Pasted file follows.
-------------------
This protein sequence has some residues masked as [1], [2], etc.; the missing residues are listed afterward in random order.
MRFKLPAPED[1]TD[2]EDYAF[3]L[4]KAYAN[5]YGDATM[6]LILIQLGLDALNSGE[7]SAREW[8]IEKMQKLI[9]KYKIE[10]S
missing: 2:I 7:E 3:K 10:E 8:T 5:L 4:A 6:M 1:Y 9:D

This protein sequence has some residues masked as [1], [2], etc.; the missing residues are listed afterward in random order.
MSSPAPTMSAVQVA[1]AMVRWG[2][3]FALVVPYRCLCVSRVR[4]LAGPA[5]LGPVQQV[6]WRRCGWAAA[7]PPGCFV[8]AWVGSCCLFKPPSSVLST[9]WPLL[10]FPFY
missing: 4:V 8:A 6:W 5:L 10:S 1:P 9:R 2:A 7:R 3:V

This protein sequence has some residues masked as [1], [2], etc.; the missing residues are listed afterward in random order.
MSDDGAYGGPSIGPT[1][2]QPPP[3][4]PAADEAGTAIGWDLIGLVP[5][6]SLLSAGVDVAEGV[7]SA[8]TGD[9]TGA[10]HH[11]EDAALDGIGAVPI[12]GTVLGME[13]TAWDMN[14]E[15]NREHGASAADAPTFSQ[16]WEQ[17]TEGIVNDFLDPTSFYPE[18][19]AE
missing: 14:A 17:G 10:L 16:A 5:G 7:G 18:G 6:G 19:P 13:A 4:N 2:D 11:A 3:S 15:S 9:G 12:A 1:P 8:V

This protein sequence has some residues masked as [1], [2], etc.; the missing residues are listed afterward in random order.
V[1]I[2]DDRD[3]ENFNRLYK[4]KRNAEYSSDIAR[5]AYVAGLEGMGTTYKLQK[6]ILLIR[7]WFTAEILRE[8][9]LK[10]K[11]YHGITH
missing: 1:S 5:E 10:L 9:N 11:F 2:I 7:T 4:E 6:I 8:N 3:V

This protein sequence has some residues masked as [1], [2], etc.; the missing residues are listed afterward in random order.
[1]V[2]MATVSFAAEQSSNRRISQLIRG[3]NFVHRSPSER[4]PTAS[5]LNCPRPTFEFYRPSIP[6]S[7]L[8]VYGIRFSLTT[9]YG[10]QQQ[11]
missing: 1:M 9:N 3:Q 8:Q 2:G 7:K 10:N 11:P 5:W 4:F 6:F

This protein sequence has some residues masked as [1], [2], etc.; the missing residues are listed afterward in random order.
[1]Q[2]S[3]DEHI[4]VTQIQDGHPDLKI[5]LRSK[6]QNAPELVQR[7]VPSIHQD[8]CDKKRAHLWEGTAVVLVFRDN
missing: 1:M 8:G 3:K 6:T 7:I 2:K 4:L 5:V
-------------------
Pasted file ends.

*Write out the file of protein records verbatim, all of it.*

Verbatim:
This protein sequence has some residues masked as [1], [2], etc.; the missing residues are listed afterward in random order.
MRFKLPAPED[1]TD[2]EDYAF[3]L[4]KAYAN[5]YGDATM[6]LILIQLGLDALNSGE[7]SAREW[8]IEKMQKLI[9]KYKIE[10]S
missing: 2:I 7:E 3:K 10:E 8:T 5:L 4:A 6:M 1:Y 9:D

This protein sequence has some residues masked as [1], [2], etc.; the missing residues are listed afterward in random order.
MSSPAPTMSAVQVA[1]AMVRWG[2][3]FALVVPYRCLCVSRVR[4]LAGPA[5]LGPVQQV[6]WRRCGWAAA[7]PPGCFV[8]AWVGSCCLFKPPSSVLST[9]WPLL[10]FPFY
missing: 4:V 8:A 6:W 5:L 10:S 1:P 9:R 2:A 7:R 3:V

This protein sequence has some residues masked as [1], [2], etc.; the missing residues are listed afterward in random order.
MSDDGAYGGPSIGPT[1][2]QPPP[3][4]PAADEAGTAIGWDLIGLVP[5][6]SLLSAGVDVAEGV[7]SA[8]TGD[9]TGA[10]HH[11]EDAALDGIGAVPI[12]GTVLGME[13]TAWDMN[14]E[15]NREHGASAADAPTFSQ[16]WEQ[17]TEGIVNDFLDPTSFYPE[18][19]AE
missing: 14:A 17:G 10:L 16:A 5:G 7:G 18:G 6:G 19:P 13:A 4:N 2:D 11:A 3:S 15:S 9:G 12:A 1:P 8:V

This protein sequence has some residues masked as [1], [2], etc.; the missing residues are listed afterward in random order.
V[1]I[2]DDRD[3]ENFNRLYK[4]KRNAEYSSDIAR[5]AYVAGLEGMGTTYKLQK[6]ILLIR[7]WFTAEILRE[8][9]LK[10]K[11]YHGITH
missing: 1:S 5:E 10:L 9:N 11:F 2:I 7:T 4:E 6:I 8:N 3:V

This protein sequence has some residues masked as [1], [2], etc.; the missing residues are listed afterward in random order.
[1]V[2]MATVSFAAEQSSNRRISQLIRG[3]NFVHRSPSER[4]PTAS[5]LNCPRPTFEFYRPSIP[6]S[7]L[8]VYGIRFSLTT[9]YG[10]QQQ[11]
missing: 1:M 9:N 3:Q 8:Q 2:G 7:K 10:N 11:P 5:W 4:F 6:F

This protein sequence has some residues masked as [1], [2], etc.; the missing residues are listed afterward in random order.
[1]Q[2]S[3]DEHI[4]VTQIQDGHPDLKI[5]LRSK[6]QNAPELVQR[7]VPSIHQD[8]CDKKRAHLWEGTAVVLVFRDN
missing: 1:M 8:G 3:K 6:T 7:I 2:K 4:L 5:V